Form a cohesive team through team building exercises.
What comes to mind when you hear someone discussing their team? It’s easy for people to relate to terms like teams and team building when discussing sports, but the concepts become less clear when we take those same terms and apply them to people in organizations. Is your organization known for working together as a team?
WHAT IS A TEAM?
Former Denver Quarterback Tim Tebow became an overnight sensation for his unique yet down home approach to football. In a world where the mere mention of religion in public settings is taboo, he has demonstrated his religious gratitude by praying in public. Many would agree he is not the best quarterback in the NFL, but he acknowledges teamwork as a reason for his success.
By definition, a team is a group of people who are dependent upon one another to accomplish specific goals, who share in the outcomes for those goals, who are viewed as one entity by others and who manage relationship building across organizational boundaries.
While teams are made up of groups of people, not all groups of people are teams. A group of engineers, for example, working in the same unit are not considered a team because their work is not dependent upon one another nor do they share in each other’s outcomes.
Are your employees a group of people doing a task or are they a team working towards a common goal?
TYPES OF TEAMS
There are four types of teams with the most common being work teams. The remaining three teams include parallel teams, project teams, and management teams. Do your employees clearly know and understand the type of team they participate on?
TEAM BUILDING BLUEPRINT
Effective teams follow this common blueprint for building teams:
1. Purpose – In order for teams to be successful the team members have to know why the team was formed in the first place. In sports, team members work together for one specific goal – to win. Organizations build teams to help solve specific problems such as reducing costs, improving productivity and improving quality. What is your team’s purpose?
2. Participation – Highly paid athletes are often criticized for their salaries, yet many feel the salary is in direct relation to the player’s skills. The athlete wants to play their sport as much as they want to win. In organizations, team members are often hand-selected based upon their skills, yet a few are compelled to be on a team for fear of retribution if they say no. Team members are more effective when they feel they have something worthy to contribute rather than when they feel obligated. In other words, there needs to be team spirit. How are your employees’ contributions recognized?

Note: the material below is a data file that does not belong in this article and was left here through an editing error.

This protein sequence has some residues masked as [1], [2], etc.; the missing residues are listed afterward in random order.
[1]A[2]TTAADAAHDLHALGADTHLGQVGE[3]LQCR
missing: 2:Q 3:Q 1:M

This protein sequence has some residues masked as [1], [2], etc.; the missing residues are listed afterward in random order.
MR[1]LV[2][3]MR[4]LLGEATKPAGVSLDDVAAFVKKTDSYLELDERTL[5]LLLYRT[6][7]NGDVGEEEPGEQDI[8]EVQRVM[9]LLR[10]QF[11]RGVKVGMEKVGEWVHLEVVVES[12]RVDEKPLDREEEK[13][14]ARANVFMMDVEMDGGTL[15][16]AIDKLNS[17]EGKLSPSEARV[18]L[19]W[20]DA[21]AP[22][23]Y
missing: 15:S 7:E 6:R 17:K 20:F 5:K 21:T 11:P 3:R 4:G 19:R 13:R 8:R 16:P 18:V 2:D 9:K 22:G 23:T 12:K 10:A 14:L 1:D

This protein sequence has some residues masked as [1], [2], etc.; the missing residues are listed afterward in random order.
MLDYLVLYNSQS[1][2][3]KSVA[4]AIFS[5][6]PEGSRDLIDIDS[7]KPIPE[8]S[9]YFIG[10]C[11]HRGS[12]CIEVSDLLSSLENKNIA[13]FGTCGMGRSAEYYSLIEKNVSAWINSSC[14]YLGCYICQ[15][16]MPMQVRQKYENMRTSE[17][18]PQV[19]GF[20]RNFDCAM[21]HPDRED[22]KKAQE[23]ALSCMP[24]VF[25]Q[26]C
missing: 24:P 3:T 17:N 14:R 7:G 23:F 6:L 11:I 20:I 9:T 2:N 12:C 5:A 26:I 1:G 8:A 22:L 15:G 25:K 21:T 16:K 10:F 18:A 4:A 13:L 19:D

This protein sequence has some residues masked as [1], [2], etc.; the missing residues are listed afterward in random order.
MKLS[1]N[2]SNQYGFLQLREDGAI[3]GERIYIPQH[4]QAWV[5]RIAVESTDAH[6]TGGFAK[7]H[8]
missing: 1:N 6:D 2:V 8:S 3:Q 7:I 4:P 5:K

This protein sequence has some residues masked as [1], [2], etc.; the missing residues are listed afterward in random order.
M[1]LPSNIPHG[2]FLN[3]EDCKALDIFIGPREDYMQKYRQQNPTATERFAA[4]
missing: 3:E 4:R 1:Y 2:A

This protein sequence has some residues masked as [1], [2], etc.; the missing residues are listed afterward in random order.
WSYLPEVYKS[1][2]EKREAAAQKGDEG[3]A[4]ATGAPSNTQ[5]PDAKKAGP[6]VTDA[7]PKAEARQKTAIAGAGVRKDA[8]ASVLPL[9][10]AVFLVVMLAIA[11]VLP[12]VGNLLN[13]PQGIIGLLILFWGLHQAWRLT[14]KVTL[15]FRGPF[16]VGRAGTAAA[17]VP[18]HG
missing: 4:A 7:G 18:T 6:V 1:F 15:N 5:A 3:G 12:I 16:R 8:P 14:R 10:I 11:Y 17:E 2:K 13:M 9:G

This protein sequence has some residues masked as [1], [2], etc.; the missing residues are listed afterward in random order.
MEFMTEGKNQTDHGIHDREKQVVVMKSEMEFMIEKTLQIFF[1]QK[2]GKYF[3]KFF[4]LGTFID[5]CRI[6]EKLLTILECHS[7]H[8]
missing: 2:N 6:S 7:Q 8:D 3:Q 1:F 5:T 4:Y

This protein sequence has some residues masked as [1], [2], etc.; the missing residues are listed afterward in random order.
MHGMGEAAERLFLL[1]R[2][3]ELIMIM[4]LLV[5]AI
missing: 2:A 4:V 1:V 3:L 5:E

3. Communication – In an age where people are connected 24/7 through cell phones, the internet and social media, it should be relatively easy to communicate within another. In order to be successful, team members need to agree on how often they will communicate with one another and the vehicles they will use to communicate with. Team members should be able to challenge others’ ideas while being respectful at the same time. What strategies does your team practice to ensure they are communicating at all times?
4. Strengths – In sports team members are hired for their skills and how one person’s skills compliment the rest of the team. In organizations, individual team members should be selected based upon their strengths (as well as skills) as a way to compliment others’ weaknesses. Are your employees positioned on a team based upon their strengths and how these strengths compliment other members?
5. Group Dynamics – Small teams, those between two to nine members, have advantages of being able to interact easily, communicate or share information, stay motivated and see the importance of their individual contribution to the overall team. Large teams, those consisting of ten or more members, have advantages as well. They often have the experience, skills, knowledge and resources to accomplish goals more quickly. Large groups are able to split up the work more easily, whereas this task is difficult to manage in smaller groups due to a lack of (or limited) resources. A disadvantage of large groups is their inability to communicate or coordinate functions as they tend to get bogged down in processes. Does your organization embrace and support small or large teams?
6. Agreement – Team members will adhere better to rules they create. How much time will each member be allowed to discuss a point on the agenda? Who will be the note taker (or how will this activity be rotated)? What is the role of the note-taker? By establishing rules upfront, it will be easier to point out when someone ignores the rules.
7. Team Effectiveness – In soccer, a team’s effectiveness is measured by its ability to qualify for the World Cup. In theory, the team who advances to the playoffs should be the team whose members worked together cohesively for the common goal. In an organization, a team’s effectiveness is measured by performance, outcomes and attitudes. A team that meets its goals clarified in onset produces outcomes that can be implemented and measured, and maintains a healthy attitude during the process is an effective team. Is your team focused?
Oftentimes, management will create teams that work. Occasionally, no matter how hard they try, teams are ineffective or disastrous. In those cases, management needs to identify the source of the problem quickly. If the wrong person is on the team, replace them immediately. If the team doesn’t feel empowered put methods in place to empower them. Finally, there are numerous team building activities available for team members to break through barriers.